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Extended tasting note
Quinta do Outerio de Baixo Vinhão 2007 Sub-Região Amarante, Vinho Verde, Portugal

This wine is a bit barmy, but I love it. You like goats cheese? That's barmy, in that it has extreme flavours, but people don't apologize for eating it, or feel the need to hide the fact that they like it. 

But with wine, people are scared to come out and say that they like things that are a little bit extreme. They don't want to be seen as having improper tastes. It's as if we're insecure in our own palate preferences, and that if we admit a liking for something rather fringe, then we'll expose ourselves as being unsophisticated.

This is especially bizarre when people seem quite happy to profess a liking for that most grotesque of wine creations: the overoaked, modern-styled international red wine, which has as much personality as ......... (I had to censor myself here, for fear of upsetting any readers who could fit into this category). 

Well, here's a wine with personality in shovelfuls. Perhaps too much personality? But it's edgy and alive and fun, and I'm really enjoying it. It's made from the Vinhão grape variety, which is the same as Sousão, a Portuguese grape that is a teinturier (red fleshed). The other famous teinturiers are Saperavi (in eastern Europe), Colorino (in Tuscany) and Alicante Bouschet (in the south of France and Portugal's Alentejo).

This means that it's intensely coloured. When you pour this wine you have to do a double-take. It is amazingly deep coloured (purple/black), with a bit of spritz to it. The nose is vivid and bright with blackberry and raspberry fruit as well as some green apple notes. It hasn't gone through malolactic fermentation, the secondary fermentation that almost all red wines go through, and which converts appley malic acid to softer lactic acid. 

In the mouth it is tangy and fresh with savoury dark fruit character allied to firm, grippy tannins and high acidity. It's amazingly bright with a lovely green sappy edge to the sweet, intense fruit. The mouthfeel is bracing, with firm tannins dominating, but the youthful, vibrant quality to the fruit parries the tannic onslaught really well. The slight prickly from the carbon dioxide adds to this impression of precision and freshness. This wine could cut through the richest, fattiest dishes and is a brilliant companion at table.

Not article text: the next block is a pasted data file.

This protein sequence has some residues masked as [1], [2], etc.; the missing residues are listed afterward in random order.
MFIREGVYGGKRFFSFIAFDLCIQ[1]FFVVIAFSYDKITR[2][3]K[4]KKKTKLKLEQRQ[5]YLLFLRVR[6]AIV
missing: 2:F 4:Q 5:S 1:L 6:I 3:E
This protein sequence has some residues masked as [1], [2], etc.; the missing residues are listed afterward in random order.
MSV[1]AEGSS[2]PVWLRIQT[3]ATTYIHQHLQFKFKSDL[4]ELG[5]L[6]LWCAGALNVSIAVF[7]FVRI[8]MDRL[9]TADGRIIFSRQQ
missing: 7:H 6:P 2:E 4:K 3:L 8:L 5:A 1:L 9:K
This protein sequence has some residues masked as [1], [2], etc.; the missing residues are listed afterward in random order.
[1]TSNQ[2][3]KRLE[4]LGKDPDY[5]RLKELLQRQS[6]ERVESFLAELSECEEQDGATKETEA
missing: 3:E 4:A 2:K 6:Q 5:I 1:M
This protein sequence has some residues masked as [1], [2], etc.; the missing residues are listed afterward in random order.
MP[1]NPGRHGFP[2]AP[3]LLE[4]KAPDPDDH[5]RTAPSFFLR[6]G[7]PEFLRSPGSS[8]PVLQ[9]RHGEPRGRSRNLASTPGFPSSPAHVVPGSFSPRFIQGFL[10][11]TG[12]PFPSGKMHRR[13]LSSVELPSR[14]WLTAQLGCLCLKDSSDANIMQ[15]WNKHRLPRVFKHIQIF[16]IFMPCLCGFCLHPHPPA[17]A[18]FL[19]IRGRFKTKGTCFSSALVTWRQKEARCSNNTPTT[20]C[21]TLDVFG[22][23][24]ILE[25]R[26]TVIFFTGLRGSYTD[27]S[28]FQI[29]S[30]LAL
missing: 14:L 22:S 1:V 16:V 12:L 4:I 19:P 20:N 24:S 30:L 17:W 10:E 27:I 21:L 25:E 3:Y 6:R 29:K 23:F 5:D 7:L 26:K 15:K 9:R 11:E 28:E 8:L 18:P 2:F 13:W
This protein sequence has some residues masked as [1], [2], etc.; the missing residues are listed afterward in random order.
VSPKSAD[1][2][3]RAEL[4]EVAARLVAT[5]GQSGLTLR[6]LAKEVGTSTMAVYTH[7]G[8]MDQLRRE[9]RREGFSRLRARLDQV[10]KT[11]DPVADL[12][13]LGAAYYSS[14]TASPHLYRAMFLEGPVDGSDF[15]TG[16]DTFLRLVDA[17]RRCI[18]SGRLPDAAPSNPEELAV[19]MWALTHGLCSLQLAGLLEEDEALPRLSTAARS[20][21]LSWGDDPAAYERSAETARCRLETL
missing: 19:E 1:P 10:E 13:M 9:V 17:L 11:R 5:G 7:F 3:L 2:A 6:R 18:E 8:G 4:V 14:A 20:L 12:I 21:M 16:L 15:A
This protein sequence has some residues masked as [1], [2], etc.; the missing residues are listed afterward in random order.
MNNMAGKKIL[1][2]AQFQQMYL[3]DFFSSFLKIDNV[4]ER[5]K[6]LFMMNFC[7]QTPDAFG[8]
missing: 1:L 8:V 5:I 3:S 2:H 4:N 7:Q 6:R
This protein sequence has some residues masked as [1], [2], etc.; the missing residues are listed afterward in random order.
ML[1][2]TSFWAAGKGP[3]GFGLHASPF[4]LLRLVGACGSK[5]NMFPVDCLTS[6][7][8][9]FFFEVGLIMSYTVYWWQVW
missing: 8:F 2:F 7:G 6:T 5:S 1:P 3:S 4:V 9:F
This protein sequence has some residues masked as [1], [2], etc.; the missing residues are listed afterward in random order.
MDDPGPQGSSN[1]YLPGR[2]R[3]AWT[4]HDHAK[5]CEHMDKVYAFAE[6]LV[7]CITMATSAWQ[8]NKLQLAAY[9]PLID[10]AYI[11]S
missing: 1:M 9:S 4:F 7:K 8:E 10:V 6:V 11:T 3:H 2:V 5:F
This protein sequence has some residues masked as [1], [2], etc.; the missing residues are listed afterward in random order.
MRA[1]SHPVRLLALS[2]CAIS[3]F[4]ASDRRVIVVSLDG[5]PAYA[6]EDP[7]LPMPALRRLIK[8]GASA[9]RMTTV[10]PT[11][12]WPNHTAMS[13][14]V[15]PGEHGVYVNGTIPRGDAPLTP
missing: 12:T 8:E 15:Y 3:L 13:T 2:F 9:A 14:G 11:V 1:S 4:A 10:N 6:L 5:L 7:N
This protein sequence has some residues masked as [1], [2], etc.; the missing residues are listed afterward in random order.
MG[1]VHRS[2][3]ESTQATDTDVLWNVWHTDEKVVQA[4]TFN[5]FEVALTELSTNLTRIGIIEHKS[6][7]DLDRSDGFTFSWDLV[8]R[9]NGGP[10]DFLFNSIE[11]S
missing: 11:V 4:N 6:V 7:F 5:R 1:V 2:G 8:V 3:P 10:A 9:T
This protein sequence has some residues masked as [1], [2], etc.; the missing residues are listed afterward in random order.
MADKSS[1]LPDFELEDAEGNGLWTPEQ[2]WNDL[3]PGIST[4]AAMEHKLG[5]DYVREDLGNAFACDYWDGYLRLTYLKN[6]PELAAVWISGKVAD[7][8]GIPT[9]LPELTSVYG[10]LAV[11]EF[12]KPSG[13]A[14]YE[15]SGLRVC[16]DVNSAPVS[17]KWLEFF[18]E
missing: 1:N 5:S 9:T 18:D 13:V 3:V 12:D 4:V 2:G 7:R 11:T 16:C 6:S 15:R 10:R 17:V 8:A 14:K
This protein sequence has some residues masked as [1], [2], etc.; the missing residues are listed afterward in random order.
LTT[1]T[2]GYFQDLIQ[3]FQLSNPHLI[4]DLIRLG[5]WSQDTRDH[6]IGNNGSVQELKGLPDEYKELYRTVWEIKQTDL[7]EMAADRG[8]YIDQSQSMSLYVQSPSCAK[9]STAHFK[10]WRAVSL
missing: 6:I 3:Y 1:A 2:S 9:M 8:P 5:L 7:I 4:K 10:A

Whatever you make of this, you have to agree that it is distinctive and unusual. The concentration of colour and flavour is remarkable. It's not for everyone, but it's an authentic, high quality wine that's giving me a great deal of pleasure. 

This hails from the Vinho Verde region in the north of Portugal, and it's from the Amarante region, which is the best for red Vinho Verde. For some reason, the Portuguese seem a bit embarrassed about this style of wine. This one is 12% alcohol, but I've seen them a little bit lower. 

I don't know where you can get it in the UK. I picked this up from Lisbon airport for around 10 Euros, although red Vinho Verde purchased in a normal retail setting is usually cheaper. I've had a really good Vinho Verde in a restaurant for just over 4 Euros. Whether this is your sort of wine or not, it's something you really should try. My rating? 89/100, for what it's worth.

see also: Video blog on Vinho Verde

Other ETNs:

De Bortoli Shiraz; Grünhaus; Roc des Anges; Gaillard; Veratina; Arturo; Wynns; Drystone; Foundry and Columella; Meruge; Foillard Morgon; Clonakilla; Latour 1934; Thevenet Bongran; Craggy Range Syrah 

tasted 03/09

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